In the five decades he's been teaching and writing, Stanford intellectual historian Paul Robinson has witnessed the erosion of "the closet" and the blurring of sexual boundaries in America and Europe.
Faculty members Michael St. Clair and Camille Utterback work with dancers on a project building on the technology of 'dance Spectroscopy.'
A surge in anti-Semitism in Europe is a stark reminder that prejudice against Jewish people is still a reality there today, say scholars.
Every two years, Stanford awards the William Saroyan Prize for International Writing to encourage new or emerging writers in nonfiction and fiction.
The archive of posters for legendary 1980s San Francisco bands offers a colorful path of research for scholars from diverse fields. The size and comprehensiveness of the Tom Law Punk Poster collection is probably unmatched anywhere, library officials say.
In an interdisciplinary study of "the science of the mind," students examine the human-computer relationship, and how to design technology that works well with users.
English professor Gavin Jones finds that acclaimed 19th century authors solidified their place in the literary canon by embracing the imperfection of the human condition.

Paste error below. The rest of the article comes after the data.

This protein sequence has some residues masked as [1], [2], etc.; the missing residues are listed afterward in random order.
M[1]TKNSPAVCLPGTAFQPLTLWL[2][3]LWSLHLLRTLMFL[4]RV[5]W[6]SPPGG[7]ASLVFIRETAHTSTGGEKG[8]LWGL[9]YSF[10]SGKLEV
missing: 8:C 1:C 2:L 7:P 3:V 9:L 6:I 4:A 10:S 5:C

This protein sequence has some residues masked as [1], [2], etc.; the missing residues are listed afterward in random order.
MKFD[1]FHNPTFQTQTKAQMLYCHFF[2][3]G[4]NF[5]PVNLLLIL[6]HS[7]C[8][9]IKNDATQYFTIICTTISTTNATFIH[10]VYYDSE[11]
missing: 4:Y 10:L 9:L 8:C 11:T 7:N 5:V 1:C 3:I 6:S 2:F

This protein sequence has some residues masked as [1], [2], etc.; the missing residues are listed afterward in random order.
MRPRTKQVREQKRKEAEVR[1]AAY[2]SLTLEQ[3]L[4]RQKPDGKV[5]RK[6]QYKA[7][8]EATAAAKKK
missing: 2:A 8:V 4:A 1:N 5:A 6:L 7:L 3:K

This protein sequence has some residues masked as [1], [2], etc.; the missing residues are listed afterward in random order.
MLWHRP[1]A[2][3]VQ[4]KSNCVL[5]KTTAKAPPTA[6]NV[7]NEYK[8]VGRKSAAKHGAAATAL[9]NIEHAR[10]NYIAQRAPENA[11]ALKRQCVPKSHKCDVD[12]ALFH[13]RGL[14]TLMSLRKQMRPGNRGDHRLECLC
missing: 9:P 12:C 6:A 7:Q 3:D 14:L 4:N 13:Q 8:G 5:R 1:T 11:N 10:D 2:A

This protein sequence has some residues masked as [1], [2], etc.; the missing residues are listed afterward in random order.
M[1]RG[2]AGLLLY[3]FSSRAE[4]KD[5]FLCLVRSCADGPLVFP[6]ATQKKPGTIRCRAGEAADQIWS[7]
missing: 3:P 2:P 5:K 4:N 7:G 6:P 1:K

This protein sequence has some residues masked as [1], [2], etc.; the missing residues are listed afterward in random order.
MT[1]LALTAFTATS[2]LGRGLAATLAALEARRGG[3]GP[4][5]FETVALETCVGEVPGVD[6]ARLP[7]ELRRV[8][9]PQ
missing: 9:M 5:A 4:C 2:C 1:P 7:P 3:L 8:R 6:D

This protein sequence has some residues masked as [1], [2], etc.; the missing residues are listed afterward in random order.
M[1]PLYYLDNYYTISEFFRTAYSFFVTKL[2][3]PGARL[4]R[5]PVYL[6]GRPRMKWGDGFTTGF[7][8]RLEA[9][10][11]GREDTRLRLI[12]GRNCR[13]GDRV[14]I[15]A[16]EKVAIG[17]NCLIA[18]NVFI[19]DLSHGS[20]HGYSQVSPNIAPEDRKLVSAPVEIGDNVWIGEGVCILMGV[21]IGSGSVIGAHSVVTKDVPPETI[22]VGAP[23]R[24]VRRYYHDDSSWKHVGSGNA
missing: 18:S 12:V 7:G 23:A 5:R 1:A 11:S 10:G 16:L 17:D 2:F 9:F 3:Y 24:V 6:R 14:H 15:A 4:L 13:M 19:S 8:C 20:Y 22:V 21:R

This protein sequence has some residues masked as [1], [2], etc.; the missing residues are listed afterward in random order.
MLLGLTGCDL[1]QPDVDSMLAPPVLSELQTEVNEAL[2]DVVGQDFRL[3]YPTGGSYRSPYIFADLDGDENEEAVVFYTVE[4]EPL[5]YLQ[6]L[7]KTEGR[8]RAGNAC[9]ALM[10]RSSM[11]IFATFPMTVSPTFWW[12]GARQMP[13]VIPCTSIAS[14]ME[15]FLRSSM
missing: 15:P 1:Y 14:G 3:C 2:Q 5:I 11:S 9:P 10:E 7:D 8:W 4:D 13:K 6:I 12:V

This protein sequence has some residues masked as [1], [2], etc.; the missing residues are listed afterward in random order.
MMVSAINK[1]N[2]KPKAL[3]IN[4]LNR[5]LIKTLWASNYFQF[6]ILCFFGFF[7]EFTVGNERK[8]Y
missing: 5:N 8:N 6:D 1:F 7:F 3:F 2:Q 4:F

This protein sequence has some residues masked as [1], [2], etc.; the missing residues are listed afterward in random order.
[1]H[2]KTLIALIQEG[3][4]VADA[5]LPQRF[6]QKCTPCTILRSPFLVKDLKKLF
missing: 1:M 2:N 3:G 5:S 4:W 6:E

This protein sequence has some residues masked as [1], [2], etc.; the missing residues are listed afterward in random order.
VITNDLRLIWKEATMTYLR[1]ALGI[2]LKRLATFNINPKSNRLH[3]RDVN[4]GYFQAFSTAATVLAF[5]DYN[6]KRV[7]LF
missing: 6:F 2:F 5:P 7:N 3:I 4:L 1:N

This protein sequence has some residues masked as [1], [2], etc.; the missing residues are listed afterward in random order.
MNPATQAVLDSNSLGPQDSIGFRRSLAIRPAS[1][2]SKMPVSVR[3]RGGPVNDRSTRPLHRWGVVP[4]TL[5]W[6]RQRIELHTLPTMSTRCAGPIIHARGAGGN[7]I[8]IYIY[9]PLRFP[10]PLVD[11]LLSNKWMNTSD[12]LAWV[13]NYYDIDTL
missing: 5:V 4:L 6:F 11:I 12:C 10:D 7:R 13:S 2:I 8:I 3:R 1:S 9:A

Persis Drell is the first scientist to choose the summer reading list for incoming freshmen and transfers. The books' diversity of styles and approaches to science were picked to appeal to students' wide interests.
From Twitter to Kickstarter, Stanford English professor says the digital revolution is changing what it means to be an author
English Professor Andrea Lunsford says today's writing instruction should teach students how to become better writers for social media and other interactive online environments.
Stanford art historian Richard Meyer co-authors Art and Queer Culture, the first major historical survey to consider the ways in which homosexual codes and cultures yield creative resources for visual artists.
Stanford scholar Noah Goodman found that people understand nonliteral language – metaphor, hyperbole and exaggerated statements – when they focus on the intent behind the communication.
When applying ancient philosophic thought to contemporary issues like surveillance and health care reform, Stanford Humanities Center fellow Amanda Greene finds that claims to political legitimacy lie at the heart of many political debates.
Taking a philosophical approach to the assumptions that surround the study of human behavior, Stanford philosophy Professor Helen Longino suggests that no single research method is capable of answering the question of nature vs. nurture.
Among the works is this piece by Jacob Lawrence. (Image: © 2014 The Jacob and Gwendolyn Lawrence Foundation, Seattle / Artists Rights Society (ARS), New York)
The Very Rev. Dr. Jane Shaw, dean of Grace Cathedral in San Francisco, has been named dean for religious life at Stanford. She will also join the faculty in Stanford's Department of Religious Studies.